Lagkagehuset is known for its expensive and high quality products. But the reality behind the façade is anything but exclusive. For those employed at Lagkagehuset’s factory on Amerikavej, their reality consists of harsh employers, long workdays in gruelling heat and workdays without fixed working hours, overtime pay or even breaks. Arif will never forget the short time he spent at Lagkagehuset’s factory on Amerikavej. Not least because his right index finger is now severely deformed as a result of nearly being cut off by a dough cutting machine.
Two labour markets can be found in Denmark. The first labour market is one of somewhat regulated working conditions, some degree of organization and semi-civilized wages. In recent years, however, another has emerged in the shadows. This labour market is characterized by massive exploitation, fraud and desperation. Temporary employment agencies, small companies and subcontractors rule here. Denmark’s trade unions remain largely absent from this labour market, leaving the workers to their fate. If this is allowed to continue, it will have a ripple effect, and will also come to affect the more civilized parts of the labour market.
Last year Lagkagehuset’s owner FSN Capital was able to register an 80 percent increase in its profits, with the sum of 38,1 million kroner – a fine result indeed. And while the consumers enjoy their expensive products, the company is expanding to London. The company is, apparently, an example of the best of all capitalist worlds.
But the other side of the coin can be found in Lagkagehuset’s factory in Amerikavej in Copenhagen. This is where Arif worked.
Arif has been in Denmark since April 2015. He is one of the many Greencard workers who are highly educated, with degrees from Western universities. Arif holds a master’s degree in information systems from a Swedish University. Like many other Greencard workers he came to Denmark in order to use his education. It turned out, however, to be difficult to find a relevant job. To make the situation more difficult, there are very high requirements for Greencard workers, requirements which are constantly being tightened, for annual job incomes and so on. This means that Greencard workers are frequently forced into accepting the worst jobs with the poorest working conditions, and often several of these jobs simultaneously in order to avoid being deported and losing everything that they have invested. Through his unskilled work, Arif must receive a monthly salary of approximately 27,000 kroner in order to meet these requirements. This economic pressure is by no means an incentive for prioritizing good working conditions.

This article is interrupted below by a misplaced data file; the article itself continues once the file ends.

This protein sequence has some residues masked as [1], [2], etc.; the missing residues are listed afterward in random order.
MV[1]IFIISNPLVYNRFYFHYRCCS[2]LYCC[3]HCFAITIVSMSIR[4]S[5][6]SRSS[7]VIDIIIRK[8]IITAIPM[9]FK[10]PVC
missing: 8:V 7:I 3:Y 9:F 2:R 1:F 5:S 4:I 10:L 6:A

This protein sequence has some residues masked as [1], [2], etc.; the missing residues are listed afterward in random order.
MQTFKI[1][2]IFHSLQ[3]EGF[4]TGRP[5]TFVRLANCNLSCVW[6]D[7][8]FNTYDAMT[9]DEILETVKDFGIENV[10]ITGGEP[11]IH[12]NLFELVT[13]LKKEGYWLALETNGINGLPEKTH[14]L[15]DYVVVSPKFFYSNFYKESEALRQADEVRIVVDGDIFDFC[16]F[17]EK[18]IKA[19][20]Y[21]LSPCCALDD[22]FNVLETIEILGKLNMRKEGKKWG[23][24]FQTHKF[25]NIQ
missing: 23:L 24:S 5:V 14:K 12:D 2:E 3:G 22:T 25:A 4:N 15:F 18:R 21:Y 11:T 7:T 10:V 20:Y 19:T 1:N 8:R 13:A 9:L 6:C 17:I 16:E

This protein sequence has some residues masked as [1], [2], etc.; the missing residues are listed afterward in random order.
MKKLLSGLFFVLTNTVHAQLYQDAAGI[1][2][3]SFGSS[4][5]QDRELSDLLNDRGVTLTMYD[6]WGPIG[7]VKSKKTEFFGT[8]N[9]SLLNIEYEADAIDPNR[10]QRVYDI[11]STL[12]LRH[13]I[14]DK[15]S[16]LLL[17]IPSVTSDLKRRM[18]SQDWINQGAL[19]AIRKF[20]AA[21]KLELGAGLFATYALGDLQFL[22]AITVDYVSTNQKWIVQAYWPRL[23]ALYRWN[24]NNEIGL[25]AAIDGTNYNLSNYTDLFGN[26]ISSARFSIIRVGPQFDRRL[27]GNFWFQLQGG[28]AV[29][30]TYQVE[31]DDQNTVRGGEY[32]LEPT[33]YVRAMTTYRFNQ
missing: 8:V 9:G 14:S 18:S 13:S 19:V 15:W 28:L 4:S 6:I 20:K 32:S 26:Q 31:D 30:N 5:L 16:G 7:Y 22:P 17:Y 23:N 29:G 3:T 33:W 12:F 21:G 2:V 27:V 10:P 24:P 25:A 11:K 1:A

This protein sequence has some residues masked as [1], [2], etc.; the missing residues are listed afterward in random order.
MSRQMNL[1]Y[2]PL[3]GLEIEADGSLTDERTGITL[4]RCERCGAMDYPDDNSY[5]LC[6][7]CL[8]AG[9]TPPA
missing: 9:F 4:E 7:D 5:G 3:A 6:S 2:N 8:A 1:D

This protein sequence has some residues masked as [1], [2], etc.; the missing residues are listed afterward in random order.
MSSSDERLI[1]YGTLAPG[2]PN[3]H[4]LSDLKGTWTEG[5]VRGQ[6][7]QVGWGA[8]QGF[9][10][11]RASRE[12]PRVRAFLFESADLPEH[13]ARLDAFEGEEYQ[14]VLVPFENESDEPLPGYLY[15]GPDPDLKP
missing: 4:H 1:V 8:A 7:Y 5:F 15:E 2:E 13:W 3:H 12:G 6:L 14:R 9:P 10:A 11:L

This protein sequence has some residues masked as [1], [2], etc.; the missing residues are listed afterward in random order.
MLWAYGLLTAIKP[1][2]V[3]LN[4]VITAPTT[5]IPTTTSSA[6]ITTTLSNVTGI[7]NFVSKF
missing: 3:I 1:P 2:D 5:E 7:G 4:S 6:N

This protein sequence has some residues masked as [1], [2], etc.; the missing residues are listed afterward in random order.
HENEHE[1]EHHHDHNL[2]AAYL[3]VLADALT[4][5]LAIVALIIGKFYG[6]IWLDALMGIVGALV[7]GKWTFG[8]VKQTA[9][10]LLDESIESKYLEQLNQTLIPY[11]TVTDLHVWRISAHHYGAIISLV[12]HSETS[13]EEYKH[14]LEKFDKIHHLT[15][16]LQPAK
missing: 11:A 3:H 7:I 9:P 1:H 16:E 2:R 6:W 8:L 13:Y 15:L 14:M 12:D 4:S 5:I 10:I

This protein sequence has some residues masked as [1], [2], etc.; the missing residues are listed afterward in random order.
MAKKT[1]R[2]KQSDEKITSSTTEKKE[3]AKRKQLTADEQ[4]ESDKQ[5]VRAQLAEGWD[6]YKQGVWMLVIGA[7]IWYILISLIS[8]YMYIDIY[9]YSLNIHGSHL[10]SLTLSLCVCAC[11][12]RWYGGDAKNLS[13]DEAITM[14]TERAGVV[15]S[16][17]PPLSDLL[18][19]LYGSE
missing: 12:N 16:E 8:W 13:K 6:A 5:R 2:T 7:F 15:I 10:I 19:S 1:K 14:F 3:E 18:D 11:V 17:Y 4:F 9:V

”During the training in the company I was told that ’if you want to work here, do not take breaks. Go to the toilet and do what you need to do from home.’ One of my colleagues went to the toilet twice a day and was fired. And so no one takes breaks, even though the heat from the ovens is suffocating.” Arif tells us, describing how there is no proper ventilation system in the factory.
”20-30 men work on each of the two shifts”, explains Arif. And it isn’t much Danish one hears at the machines. Arif estimates that approximately 20 percent of the unskilled workers are from Eastern Europe, while 60 percent of the workers are under the Greencard scheme. This is by no means a coincidence.
”The supply of labour is very high. When one person gets fired, 2-3 others turn up to fill the position. Many of these people will take anything at all in order to be able to comply with the requirements of the Greencard scheme. If a worker complains, he gets fired” says Arif, and points out that it is an easy matter for the employer to deal with ‘complainers’ or those who don’t work fast enough. “There is always a sword hanging over your head; you must document your monthly income to the authorities, and so one has to accept a lot” Arif explains.
Fixed salary – uncertain working hours
The salary is “according to the collective bargaining agreement” writes Lagkagehuset. When Arif was hired on the 8th April 2016, it was under a contract of 37 hours a week for a fixed monthly salary of just 20,000 kroner. This included the inconvenient work hours and weekend supplements, both of which were contractually fixed at 20 hours a month. Under the assumption that these working hours are correct, this would mean that the contract more or less just meets the minimum rates as put forward in the agreement between Danish Enterprise and NNF (The food workers union). However, the policy from the employers at the factory in Amerikavej is that one must stay until the work is completed. Overtime does not exist.